This is a slightly off topic question, but how did you know the scale was -/+ 1024?
The configuration parameters and supported command classes of z-wave devices are usually listed in the manual or you can get them from z-wave alliance, but I haven’t seen anything similar for Zigbee devices.
Besides doing a lot of trial and error, how can you determine how a device like the Iris Keypad works? (I’m aware of the existing DTH, I’m just using it as an example because it’s a complex device)
I’ve worked directly with 3-axis accelerometer chip hardware (for an Arduino based project: These chips literally have microscopic “pitchforks” in them that bend super tiny amounts by G-forces !), and the one I used output a value in that degree of precision with that range. It can be configured to be low accuracy but high magnitude (e.g., ±8g) or high accuracy smaller magnitude (±2g).
So I just assumed that the ZigBee cluster allows passed along the raw output (±1024 = 11 bits; but fits in 2 bytes), and let’s the product designer decide what to convert it to.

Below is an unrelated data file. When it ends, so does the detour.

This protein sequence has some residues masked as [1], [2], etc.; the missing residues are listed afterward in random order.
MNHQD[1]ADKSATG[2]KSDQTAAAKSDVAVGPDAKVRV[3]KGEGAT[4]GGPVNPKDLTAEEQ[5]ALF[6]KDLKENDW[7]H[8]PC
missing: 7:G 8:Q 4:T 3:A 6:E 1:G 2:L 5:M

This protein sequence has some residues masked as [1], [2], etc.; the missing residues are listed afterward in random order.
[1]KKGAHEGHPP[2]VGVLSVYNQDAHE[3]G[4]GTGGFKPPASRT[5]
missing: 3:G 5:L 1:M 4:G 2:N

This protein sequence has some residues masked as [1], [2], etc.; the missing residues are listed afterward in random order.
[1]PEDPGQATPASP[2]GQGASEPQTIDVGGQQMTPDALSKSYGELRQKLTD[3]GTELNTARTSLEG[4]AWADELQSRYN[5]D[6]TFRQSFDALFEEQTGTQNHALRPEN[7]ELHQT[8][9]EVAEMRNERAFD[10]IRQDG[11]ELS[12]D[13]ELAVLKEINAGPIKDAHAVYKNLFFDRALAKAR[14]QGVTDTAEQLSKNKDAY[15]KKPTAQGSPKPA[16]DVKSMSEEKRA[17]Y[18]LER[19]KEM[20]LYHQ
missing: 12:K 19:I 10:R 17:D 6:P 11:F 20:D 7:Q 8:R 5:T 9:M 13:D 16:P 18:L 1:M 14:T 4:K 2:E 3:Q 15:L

So if you’re seeing 1024 as straight up or straight down, and never a higher value, then the range is obviously ±1g…
The raw cluster sent during join attempt should specify which ZigBee spec it conforms to (ZigBee HA, or LL, or etc.) along with its list of endpoints, and the standard clusters (ie, “Capabilities”!) it offers. But the manufacturer might take a lot of liberties after that… Just like SmartThings DTH developers do.
There are some folks here who believe that SmartThings “Capabilities” are a risky redundant abstraction, because both ZigBee and Z-Wave already have their own.
But, of course, SmartThings combines ZigBee and Z-Wave (and cloud devices and WiFi, …) into one platform and thus invented a 3rd vocabulary.